From an artistic perspective, what ends up on her files (and in print) are un-manipulated images of the dancers (in the sense of their movement being faithfully recorded). So their position and stunts are as happened. She also doesn’t use that much choreography (so it isn’t dance per say that she is photographing but the dancer). She basically lets it happen, focusing on their ability to control their bodies and their athletic ability. We see eye-to-eye on this one.
Speaking of focusing, the other thing that intrigues me is that while Lois uses a medium format camera and back, I’m not talking about a new Phase One. I’m talking a Hasselblad 500 C/M, a camera out of production for 30 years. You know, where you have to crank down the mirror and cock the shutter after each exposure. Now that’s old school. Even the back is a relatively pedestrian Leaf. I mention focusing because the Hassie is notorious for being difficult to focus on moving things. Like, you know, dancers. Heh.
And the Hassie has a 1/500 second shutter speed, so it can’t stop motion either (like the rig that I use when I shoot with flash). It’s up to the lights, and, again like me, that’s where Lois spends her money. Great minds, you know. Ok, she uses Broncolors. Old Brons, I think, but Brons none the same. These are the Lamborghini of lighting equipment.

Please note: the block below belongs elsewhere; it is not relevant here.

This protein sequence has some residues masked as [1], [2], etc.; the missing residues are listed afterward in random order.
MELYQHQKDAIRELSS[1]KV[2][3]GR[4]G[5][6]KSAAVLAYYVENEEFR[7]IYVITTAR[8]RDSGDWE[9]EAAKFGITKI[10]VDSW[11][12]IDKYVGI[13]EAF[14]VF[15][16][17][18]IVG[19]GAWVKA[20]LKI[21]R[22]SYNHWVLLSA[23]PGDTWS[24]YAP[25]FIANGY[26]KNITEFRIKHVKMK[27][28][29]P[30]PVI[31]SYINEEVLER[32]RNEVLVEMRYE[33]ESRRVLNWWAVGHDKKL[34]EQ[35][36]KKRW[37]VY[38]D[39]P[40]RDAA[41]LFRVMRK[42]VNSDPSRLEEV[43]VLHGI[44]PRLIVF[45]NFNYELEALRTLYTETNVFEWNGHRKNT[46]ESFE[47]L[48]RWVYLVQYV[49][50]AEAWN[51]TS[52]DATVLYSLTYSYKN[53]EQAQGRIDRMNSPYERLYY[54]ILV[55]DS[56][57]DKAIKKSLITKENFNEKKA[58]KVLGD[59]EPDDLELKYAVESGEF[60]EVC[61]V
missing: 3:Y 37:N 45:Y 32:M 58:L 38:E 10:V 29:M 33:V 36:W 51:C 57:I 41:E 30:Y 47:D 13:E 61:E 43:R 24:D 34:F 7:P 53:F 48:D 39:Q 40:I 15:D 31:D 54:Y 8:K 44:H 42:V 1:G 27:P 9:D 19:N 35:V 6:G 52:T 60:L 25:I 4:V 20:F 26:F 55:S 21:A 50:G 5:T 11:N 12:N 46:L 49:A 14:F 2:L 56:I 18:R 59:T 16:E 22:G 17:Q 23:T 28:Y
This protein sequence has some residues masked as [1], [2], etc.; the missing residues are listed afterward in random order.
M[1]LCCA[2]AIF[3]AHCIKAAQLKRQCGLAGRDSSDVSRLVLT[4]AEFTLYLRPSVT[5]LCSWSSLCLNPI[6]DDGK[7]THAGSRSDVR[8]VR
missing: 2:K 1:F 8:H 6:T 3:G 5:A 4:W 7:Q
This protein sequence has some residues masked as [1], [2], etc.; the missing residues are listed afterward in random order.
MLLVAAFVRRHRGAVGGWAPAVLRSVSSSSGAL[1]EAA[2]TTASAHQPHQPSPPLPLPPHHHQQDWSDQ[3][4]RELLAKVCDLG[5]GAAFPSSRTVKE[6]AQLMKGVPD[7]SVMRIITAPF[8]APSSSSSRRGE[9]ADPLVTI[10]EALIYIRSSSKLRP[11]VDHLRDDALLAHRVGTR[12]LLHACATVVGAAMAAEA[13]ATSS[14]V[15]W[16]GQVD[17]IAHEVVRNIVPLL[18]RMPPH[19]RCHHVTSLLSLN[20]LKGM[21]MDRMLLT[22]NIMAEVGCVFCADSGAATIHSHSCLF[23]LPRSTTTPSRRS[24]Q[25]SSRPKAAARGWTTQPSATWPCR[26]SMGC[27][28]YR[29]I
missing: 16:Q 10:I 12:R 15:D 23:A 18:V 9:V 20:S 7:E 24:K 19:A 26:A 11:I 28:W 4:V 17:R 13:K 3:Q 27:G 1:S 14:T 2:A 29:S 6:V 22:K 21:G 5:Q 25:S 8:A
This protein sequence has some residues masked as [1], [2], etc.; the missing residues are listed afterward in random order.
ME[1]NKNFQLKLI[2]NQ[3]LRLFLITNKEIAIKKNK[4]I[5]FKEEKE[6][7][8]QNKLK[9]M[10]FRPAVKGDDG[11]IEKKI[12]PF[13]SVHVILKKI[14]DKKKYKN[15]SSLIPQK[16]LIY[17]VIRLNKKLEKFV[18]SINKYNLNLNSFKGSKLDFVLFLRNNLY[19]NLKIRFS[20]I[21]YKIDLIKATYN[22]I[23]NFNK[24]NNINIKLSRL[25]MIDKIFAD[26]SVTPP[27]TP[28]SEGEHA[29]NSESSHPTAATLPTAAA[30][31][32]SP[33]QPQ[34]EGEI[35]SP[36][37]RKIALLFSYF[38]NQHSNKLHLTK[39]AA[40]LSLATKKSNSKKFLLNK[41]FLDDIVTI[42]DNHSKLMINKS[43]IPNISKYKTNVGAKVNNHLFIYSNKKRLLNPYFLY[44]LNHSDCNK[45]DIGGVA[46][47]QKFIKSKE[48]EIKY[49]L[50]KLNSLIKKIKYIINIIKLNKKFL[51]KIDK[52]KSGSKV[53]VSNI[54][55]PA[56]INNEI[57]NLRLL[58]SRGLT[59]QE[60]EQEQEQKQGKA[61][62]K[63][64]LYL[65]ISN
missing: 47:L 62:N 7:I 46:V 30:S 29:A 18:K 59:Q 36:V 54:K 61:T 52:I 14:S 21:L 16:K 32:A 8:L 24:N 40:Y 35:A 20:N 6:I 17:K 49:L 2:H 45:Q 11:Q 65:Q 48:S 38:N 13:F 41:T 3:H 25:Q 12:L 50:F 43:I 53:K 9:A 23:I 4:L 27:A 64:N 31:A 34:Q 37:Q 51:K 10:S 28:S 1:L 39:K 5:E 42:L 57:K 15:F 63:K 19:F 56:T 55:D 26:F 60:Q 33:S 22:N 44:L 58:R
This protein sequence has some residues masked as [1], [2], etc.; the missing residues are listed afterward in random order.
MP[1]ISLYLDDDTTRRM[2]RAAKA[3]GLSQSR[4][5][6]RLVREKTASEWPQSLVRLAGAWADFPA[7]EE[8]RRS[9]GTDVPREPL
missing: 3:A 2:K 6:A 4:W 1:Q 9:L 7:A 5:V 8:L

So I’m excited by what lies ahead. I’m only disappointed that I did not get to meet her. Maybe next time.
Sometimes I get the feeling that dancers in my images get lost in the story. That’s not done on purpose. But, as an editorial photographer, my images are meant to tell a story and the story itself is often the focus. When it’s a portrait, that distinction disappears – dancer or otherwise.
The last shoot I did was a continuation of a series I started on ballerinas with tools. The theme of ballerinas in unusual situations certainly isn’t unique to me, but I haven’t seen this juxtaposition before and frankly it intrigues me. All of the wonderful dancers who have participated have added much with their skill and their personality. But it is the overall story, and not necessarily them, that is the focus.
Towards the end of most shoots I try to reverse this and tell a story about them. I try to reserve time for the portraits.
This is Kristen; she is a dancer, but she is also a young woman, and hopefully this sequence does these facts justice:
I’ve written before with some insight, hopefully, of what it is like to be a dancer. Actually, this post explains a lot (although truth be told it applies to photographers, engineers, just about anyone). What separates dancers as people, I think, is the unique combination of athleticism and art. Dance is tough on their bodies (you’ll find out more about this girls, believe me). It is a commitment in a challenging field with lots of competition (am I talking about photography? O wait – I mentioned athleticism, didn’t I).